Dwight Kealoha

Dwight Kealoha MS’76 has been appointed chief executive officer for the Better Business Bureau of Hawaii. Prior to joining the BBB, Kealoha was vice president of Kuluku LLC and Kuhana Associates LLC. Kealoha also served as CEO and president of Unity House, the nonprofit labor union organization, and in positions at Kamehameha Schools as director of Information Technology and facilitator of Strategic Planning, as well as director of the Pauahi Leadership Institute. After a 29-year career in the U.S. Air Force, Kealoha retired in 1996 at the rank of Brigadier General.

Bruce Lindsey BFA’77 MFA’79, a nationally renowned architect and designer, has been named dean of the School of Architecture at Washington University. Previously head of the architecture school at Auburn University, Lindsey is known for his work with digital technology and environmental sustainability. In addition to his degrees from the U, Lindsey received a master’s in architecture from Yale in 1986. A year later he began teaching at Carnegie Mellon and in 1994 became head of its architecture school. The Engineering News Record listed his work as one of 1992’s 10 most important contributions to construction.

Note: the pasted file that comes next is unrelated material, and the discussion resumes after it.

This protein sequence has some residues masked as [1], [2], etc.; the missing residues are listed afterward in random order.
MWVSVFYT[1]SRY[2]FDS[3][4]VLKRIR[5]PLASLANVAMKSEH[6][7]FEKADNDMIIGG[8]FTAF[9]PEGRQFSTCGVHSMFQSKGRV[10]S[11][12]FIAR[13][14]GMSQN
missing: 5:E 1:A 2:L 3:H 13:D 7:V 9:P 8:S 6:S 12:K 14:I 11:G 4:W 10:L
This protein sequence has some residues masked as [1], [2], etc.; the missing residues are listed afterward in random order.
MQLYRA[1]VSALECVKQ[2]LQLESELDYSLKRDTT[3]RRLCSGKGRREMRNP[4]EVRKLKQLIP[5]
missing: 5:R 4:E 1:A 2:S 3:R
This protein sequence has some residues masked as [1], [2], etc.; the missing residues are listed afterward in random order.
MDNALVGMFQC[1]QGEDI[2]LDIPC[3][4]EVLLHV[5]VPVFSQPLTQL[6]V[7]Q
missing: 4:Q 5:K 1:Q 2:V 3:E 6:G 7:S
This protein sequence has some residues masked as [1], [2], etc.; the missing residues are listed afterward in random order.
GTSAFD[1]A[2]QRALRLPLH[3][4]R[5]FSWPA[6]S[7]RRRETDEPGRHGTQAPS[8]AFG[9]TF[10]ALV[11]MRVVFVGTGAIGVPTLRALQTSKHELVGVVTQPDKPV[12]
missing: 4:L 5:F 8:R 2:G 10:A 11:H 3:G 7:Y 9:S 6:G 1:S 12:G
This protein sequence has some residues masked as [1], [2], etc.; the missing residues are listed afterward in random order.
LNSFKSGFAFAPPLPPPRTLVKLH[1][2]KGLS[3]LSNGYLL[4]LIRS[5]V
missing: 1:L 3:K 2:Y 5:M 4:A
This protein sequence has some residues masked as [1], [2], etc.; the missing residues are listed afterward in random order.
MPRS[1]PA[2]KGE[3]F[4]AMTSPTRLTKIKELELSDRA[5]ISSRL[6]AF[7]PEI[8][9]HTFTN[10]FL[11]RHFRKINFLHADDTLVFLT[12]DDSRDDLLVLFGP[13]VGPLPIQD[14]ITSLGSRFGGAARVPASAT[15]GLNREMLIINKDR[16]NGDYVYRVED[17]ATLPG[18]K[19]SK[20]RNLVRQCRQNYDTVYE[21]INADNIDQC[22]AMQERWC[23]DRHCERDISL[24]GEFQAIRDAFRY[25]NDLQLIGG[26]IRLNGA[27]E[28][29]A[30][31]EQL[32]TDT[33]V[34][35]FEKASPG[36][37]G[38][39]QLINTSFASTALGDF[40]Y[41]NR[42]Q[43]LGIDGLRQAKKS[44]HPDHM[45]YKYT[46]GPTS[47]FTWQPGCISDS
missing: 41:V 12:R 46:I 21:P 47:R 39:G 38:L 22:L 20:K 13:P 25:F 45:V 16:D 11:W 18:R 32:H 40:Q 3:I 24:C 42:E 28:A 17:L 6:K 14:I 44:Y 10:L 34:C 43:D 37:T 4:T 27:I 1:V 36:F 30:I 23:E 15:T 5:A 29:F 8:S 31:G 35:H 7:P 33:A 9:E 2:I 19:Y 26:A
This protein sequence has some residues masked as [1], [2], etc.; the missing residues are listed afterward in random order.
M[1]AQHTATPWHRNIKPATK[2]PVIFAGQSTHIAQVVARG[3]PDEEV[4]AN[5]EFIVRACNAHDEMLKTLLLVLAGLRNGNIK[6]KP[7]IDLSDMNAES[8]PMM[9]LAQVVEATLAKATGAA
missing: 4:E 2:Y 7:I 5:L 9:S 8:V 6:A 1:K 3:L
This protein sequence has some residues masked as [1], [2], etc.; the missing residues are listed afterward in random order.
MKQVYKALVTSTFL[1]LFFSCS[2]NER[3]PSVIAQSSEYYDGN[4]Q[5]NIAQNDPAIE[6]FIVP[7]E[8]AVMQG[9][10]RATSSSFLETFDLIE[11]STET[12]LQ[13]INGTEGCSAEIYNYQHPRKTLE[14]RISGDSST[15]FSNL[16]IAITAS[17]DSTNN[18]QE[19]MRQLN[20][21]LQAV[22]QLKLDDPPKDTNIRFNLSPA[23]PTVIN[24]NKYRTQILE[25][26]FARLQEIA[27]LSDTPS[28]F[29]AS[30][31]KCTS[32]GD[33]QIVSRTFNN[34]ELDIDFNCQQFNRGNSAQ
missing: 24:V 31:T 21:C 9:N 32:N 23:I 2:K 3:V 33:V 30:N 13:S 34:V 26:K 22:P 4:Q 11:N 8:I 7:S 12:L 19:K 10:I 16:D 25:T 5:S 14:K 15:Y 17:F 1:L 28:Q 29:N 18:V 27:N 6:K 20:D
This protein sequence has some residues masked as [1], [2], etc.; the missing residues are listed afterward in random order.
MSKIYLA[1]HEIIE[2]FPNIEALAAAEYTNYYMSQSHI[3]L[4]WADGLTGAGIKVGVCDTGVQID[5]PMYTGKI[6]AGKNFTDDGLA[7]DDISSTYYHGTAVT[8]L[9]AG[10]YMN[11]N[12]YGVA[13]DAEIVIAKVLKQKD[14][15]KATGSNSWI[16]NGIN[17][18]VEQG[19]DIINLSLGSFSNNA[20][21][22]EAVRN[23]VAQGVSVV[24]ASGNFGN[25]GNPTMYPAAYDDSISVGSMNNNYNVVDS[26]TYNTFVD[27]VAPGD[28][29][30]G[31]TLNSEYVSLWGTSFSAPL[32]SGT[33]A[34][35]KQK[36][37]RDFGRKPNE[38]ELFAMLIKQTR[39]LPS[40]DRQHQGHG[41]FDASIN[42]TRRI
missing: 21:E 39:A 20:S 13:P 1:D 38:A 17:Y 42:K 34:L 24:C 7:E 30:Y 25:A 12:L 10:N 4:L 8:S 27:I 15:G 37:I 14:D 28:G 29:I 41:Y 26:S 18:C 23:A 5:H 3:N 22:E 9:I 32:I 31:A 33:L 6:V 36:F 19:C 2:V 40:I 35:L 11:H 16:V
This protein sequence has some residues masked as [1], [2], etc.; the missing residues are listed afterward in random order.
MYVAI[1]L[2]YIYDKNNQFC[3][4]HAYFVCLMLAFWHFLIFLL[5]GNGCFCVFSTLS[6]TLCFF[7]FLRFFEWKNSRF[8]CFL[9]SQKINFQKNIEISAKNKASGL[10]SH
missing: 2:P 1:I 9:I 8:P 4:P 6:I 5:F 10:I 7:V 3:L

C. Kerry Stratford BS’79 cum laude MD’83 has been installed as president of the Utah Medical Association. Stratford, of St. George, practices family medicine and is a past president of the St. George Clinic, an independent group practice. Raised in Salt Lake, he was first educated as an engineer before receiving his medical degree. He has been a UMA treasurer and has served on the organization’s board of trustees, among other assignments. He is also vice chairman of the Utah Health Information Network.


Thomas G. Bernakis Thomas G. Burnakis PharmD’82 has been installed as president of the Florida Society of Health-System Pharmacists (FSHP). With 3,000 members, FSHP is one of the largest organizations of its kind, surpassed in membership only by California and New York. Burnakis lives in Jacksonville and is employed by Baptist Medical Center Pharmacy Department as clinical coordinator. He has previously served as president, chaired various councils and committees, and held other positions within the Northeast FSHP chapter.